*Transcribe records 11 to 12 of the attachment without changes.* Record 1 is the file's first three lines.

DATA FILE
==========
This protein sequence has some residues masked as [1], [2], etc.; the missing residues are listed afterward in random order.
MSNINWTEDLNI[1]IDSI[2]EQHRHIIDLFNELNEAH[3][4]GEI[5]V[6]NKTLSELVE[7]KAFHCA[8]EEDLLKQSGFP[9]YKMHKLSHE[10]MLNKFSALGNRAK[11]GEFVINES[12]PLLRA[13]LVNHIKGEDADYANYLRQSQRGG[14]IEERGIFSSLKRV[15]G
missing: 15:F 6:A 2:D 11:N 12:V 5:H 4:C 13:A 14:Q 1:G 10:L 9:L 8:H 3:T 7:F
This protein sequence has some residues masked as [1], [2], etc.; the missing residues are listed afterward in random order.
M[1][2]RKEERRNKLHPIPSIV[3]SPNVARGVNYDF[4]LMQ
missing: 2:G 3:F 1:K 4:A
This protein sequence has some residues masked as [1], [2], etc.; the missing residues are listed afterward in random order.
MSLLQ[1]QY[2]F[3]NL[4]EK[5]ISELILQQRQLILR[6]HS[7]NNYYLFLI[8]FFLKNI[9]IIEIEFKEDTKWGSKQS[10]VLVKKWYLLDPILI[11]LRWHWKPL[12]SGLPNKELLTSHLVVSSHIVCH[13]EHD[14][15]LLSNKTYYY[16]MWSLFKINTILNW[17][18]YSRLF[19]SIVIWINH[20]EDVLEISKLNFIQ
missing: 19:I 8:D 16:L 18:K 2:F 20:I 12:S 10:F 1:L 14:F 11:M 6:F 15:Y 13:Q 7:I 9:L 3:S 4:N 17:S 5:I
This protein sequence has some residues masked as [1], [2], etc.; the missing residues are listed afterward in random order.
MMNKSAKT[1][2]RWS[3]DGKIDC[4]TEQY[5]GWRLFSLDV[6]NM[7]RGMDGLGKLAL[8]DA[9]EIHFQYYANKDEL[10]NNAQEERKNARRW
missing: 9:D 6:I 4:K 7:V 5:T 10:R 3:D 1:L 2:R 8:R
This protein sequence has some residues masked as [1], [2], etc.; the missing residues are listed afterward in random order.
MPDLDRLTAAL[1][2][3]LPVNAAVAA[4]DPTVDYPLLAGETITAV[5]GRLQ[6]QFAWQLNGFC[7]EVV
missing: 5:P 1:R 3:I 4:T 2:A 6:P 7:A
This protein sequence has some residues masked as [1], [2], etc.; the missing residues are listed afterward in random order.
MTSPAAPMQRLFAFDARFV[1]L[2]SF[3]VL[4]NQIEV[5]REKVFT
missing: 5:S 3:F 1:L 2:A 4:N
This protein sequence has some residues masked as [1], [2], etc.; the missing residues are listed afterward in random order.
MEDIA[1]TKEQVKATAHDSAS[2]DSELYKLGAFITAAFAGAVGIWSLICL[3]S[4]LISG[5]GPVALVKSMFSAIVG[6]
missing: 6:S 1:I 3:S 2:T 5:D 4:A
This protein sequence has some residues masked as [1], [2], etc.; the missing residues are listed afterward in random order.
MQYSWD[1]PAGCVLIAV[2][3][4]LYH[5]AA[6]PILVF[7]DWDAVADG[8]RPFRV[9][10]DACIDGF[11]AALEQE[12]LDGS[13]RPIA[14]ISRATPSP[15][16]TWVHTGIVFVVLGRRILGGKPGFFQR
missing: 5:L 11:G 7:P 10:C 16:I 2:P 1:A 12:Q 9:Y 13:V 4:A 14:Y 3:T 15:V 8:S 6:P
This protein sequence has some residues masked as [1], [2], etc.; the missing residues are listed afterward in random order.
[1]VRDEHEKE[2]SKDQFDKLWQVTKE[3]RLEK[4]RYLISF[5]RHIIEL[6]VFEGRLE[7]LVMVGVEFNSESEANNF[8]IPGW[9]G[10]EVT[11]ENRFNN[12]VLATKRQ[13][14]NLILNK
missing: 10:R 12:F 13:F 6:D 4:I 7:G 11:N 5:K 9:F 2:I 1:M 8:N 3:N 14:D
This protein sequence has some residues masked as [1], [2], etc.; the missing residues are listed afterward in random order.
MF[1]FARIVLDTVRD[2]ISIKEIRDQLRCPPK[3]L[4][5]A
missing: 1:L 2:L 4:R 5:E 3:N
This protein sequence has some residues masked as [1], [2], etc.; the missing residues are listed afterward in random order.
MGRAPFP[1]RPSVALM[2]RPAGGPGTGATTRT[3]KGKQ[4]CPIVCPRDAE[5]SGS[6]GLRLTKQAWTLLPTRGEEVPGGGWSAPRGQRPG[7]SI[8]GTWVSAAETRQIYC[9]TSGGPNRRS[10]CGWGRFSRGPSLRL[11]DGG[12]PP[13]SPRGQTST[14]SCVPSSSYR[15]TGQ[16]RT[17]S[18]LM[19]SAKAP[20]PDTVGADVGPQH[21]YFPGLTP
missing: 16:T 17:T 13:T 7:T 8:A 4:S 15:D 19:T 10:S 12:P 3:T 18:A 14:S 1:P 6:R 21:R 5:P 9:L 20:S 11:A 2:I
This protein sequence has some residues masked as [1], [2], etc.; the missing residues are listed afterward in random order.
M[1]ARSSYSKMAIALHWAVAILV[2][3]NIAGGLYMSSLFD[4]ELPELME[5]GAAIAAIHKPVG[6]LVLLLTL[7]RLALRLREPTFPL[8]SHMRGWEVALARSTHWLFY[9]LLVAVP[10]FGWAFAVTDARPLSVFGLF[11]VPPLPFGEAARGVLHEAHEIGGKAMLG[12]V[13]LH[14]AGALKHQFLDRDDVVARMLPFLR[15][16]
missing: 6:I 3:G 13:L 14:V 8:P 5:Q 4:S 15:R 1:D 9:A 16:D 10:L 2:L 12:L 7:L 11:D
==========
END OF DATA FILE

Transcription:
This protein sequence has some residues masked as [1], [2], etc.; the missing residues are listed afterward in random order.
MGRAPFP[1]RPSVALM[2]RPAGGPGTGATTRT[3]KGKQ[4]CPIVCPRDAE[5]SGS[6]GLRLTKQAWTLLPTRGEEVPGGGWSAPRGQRPG[7]SI[8]GTWVSAAETRQIYC[9]TSGGPNRRS[10]CGWGRFSRGPSLRL[11]DGG[12]PP[13]SPRGQTST[14]SCVPSSSYR[15]TGQ[16]RT[17]S[18]LM[19]SAKAP[20]PDTVGADVGPQH[21]YFPGLTP
missing: 16:T 17:T 13:T 7:T 8:A 4:S 15:D 19:T 10:S 12:P 3:T 18:A 14:S 1:P 6:R 21:R 5:P 9:L 20:S 11:A 2:I
This protein sequence has some residues masked as [1], [2], etc.; the missing residues are listed afterward in random order.
M[1]ARSSYSKMAIALHWAVAILV[2][3]NIAGGLYMSSLFD[4]ELPELME[5]GAAIAAIHKPVG[6]LVLLLTL[7]RLALRLREPTFPL[8]SHMRGWEVALARSTHWLFY[9]LLVAVP[10]FGWAFAVTDARPLSVFGLF[11]VPPLPFGEAARGVLHEAHEIGGKAMLG[12]V[13]LH[14]AGALKHQFLDRDDVVARMLPFLR[15][16]
missing: 6:I 3:G 13:L 14:V 8:P 5:Q 4:S 15:R 1:D 9:A 16:D 10:L 2:L 12:L 7:L 11:D